The price of textbooks has risen fifteenfold since 1970, three times the rate of inflation. I've written previously (Breaking the textbook drug habit) about this problem, but there is an even better solution for those of you teaching corporate finance/financial management. Ivo Welch, a professor at UCLA, has written a corporate finance textbook with a free … Continue reading Free corporate finance textbook
The New York Times had a great article about getting the most out of college. I'm going to recommend it to all of my students and advise you to read it too. The article makes the following recommendations to students: You'll get the most out of college if you don't just see it as a … Continue reading How to Get the Most Out of College
While my students eventually learn to do the calculations to solve numerical problems, they often struggle to understand financial concepts. In the past, I gave them a handful of in-class essays that were graded and accounted for 10-20% of their overall grades, thus giving them a strong incentive to pay close attention to our discussion … Continue reading Teaching financial concepts (v1.1)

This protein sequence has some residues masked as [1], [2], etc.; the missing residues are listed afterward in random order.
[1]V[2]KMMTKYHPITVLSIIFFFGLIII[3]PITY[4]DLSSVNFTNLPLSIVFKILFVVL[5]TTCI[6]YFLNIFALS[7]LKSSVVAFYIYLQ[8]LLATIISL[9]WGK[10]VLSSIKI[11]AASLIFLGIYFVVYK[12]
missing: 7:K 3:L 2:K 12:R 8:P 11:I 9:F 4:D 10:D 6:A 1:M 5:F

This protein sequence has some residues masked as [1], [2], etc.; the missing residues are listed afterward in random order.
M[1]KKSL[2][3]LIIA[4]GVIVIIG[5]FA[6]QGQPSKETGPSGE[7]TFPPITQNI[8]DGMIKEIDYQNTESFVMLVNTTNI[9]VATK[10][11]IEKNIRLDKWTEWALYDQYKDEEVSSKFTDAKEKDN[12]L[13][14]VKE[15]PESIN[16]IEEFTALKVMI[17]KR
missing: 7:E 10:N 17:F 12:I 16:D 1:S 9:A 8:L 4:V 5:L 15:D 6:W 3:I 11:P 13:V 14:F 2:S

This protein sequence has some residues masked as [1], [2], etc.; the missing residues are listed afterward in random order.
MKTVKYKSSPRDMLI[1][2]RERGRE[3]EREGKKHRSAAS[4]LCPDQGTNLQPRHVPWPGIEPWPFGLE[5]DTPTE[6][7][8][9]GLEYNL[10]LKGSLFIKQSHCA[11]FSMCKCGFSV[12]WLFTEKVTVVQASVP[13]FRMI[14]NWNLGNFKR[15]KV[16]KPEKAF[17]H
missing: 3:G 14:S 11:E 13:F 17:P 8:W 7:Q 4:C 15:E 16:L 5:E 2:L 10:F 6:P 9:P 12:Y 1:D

I used to be a banker, but I lost interest. Take all your savings and buy some good stock and hold it till it goes up, then sell it. If it doesn't go up, don't buy it. A client asks his adviser, "is all my money really gone?" "No, of course not," the adviser says. "It’s just … Continue reading Best finance jokes
While many people think that great teachers are born, there is a growing body of evidence showing that great teachers can be made. While most of the research was done at the primary and secondary education levels, many of the findings are applicable to tertiary education, including college finance. Research by the Sutton Trust and the University … Continue reading Teaching best practices and myths
Stock market games, such as Virtual Stock Exchange, SmartStocks, Wall Street Survivor, or How the market works, seem like a good way of engaging students in an investments course. Students buy and sell stocks and are ranked by their performance. However, I try to discourage my students from participating in these trading simulations as much as … Continue reading Why I don’t use stock market games anymore
Over the years, I've experimented with new teaching tools and approaches to increase the level of engagement in my finance classroom, with various levels of success. Here are the ones that I'm still actively using: Flipped classroom Classroom response system (iClickers and Tophat) In-class essays Online homework (Accepi and Connect Finance) Online Q&A sites/forum (Piazza) … Continue reading Ask me anything about the flipped classroom, clickers, simulations, etc.